So when we speak of “intergenerational” PTSD, I think we are speaking of children who are caught in the middle of these warring perceptions. On the one hand their parents’ “normal” assumptions and illusions have been shattered and replaced with more accurate perceptions of reality that are not shared by society. On the other hand they hear the siren call of society drawing them into their happy illusions.

Viktor Frankl, in Man’s Search for Meaning, did not write that the ones who survived in the concentration camps were those who maintained a cheerful, optimistic outlook. That would be absurd. He wrote that those who survived were those who had a reason and meaning to survive. The ones who had something they wanted to accomplish, or someone they were yearning to be with again, survived. Given this reason or meaning to live, they could endure all the pain and suffering that was heaped on them. I do not believe that people should whine, complain, moan, and cry out about how terrible life and human nature are. But I do think that people should probably weep, moan, and cry out in pain much more than they do. Then they should listen to their own cries and pay attention to what is wrong and what needs to be changed. They should also be able to be pleasant, joyful, and thankful when life presents its kind beauties and tender mercies.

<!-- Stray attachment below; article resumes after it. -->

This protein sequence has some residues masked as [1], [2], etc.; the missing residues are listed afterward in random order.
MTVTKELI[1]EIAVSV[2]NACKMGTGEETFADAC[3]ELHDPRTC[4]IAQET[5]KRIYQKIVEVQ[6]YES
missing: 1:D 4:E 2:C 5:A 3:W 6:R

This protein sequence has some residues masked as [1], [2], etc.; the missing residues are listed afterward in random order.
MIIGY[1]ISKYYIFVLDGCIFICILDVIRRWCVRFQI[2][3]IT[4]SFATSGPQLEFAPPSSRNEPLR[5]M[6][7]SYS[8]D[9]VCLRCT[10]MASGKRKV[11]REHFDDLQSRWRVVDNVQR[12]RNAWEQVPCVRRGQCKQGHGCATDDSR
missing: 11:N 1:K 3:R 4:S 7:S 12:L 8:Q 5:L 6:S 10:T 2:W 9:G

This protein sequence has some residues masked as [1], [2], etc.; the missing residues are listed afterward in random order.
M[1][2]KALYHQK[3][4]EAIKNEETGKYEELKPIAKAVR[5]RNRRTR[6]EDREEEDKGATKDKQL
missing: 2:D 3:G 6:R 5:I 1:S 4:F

Often the children of those with PTSD will criticize their parents for not being more like “normal” people. I wish that these children could gain some perspective, and see both of sides of these warring perceptions. They do not need to say that their parents are wrong and society is right, nor the reverse. And sometimes the intensity is heightened still more when children are also caught between the perceptions of warring parents, each of which is putting terrible pressure on the child to think the way they do, and to choose sides! Of course, by being independent thinkers they will nonetheless always be to a degree outsiders. Sometimes independent thinking will be rewarded and honored by others, but most often, almost by definition, it will not be honored and rewarded.

Related Posts by Mike:

Mike Muller- MACV CORDS operations advisor, Binh Chanh District, 1970.  Briefing officer for DEPCORDS Ambassador Funkhouser to CG & staff, III Corps Vietnam, 1971.  In addition to briefing the staff I briefed visiting officials such as the Secretary of the Army.  I was in Vietnam for one tour.

Disclaimer: If you are needing more extensive assistance or counseling, we can supply you with a list of available agencies to assist you. No blogs are ever meant to substitute a person seeking help through professional counseling.

10 thoughts on “Intergenerational PTSD–What is it really? (Part One)